“Neither the poetic nor the scientific imagination is put to much strain in the search after analogies with this process of going forth and, as it were, returning to the starting-point. It may be likened to the ascent and descent of a slung stone, or the course of an arrow along its trajectory. Or we may say that the living energy takes first an upward and then a downward road. Or it may seem preferable to compare the expansion of the germ into the full-grown plant, to the unfolding of a fan, or to the rolling forth and widening of a stream; and thus to arrive at the conception of 'development,' or 'evolution.' Here as elsewhere, names are 'noise and smoke'; the important point is to have a clear and adequate conception of the fact signified by a name. And, in this case, the fact is the Sisyphæan process, in the course of which, the living and growing plant passes from the relative simplicity and latent potentiality of the seed to the full epiphany of a highly differentiated type, thence to fall back to simplicity and potentiality.”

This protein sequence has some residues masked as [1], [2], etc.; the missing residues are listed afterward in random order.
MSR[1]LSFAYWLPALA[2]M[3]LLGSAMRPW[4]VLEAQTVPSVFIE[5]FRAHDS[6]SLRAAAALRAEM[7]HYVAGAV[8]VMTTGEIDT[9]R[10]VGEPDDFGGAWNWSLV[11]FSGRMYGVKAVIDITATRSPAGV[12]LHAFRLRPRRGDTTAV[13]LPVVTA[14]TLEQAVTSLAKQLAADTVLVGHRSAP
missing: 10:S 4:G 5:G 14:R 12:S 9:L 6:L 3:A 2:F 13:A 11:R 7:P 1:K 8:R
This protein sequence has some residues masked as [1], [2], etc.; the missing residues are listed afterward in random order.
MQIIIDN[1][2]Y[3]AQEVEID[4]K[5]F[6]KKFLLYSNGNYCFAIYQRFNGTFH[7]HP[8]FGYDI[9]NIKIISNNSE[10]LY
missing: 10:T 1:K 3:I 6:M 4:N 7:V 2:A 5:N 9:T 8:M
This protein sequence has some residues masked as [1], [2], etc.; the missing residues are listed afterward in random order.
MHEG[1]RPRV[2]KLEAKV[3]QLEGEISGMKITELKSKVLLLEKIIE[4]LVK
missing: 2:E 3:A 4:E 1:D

In 1942, Albert Camus, supposedly influenced (Ѻ) by Nietzsche’s “eternal recurrence” conjecture, considered a top seven existentialist (Stokes 100), in his essay The Myth of Sisyphus, initiated a godlessness brand of existentialism, which rejected nihilism, termed “absurdism”, themed on the conflict or apparent absurdity between (a) the human tendency to seek inherent value and meaning in existence and (b) the human inability to find any.

In 2008, Ravi Zacharias, in his chapter section “Atheism Led to My Suicide Attempt”, of his The End of Reason, opens to the following: [4]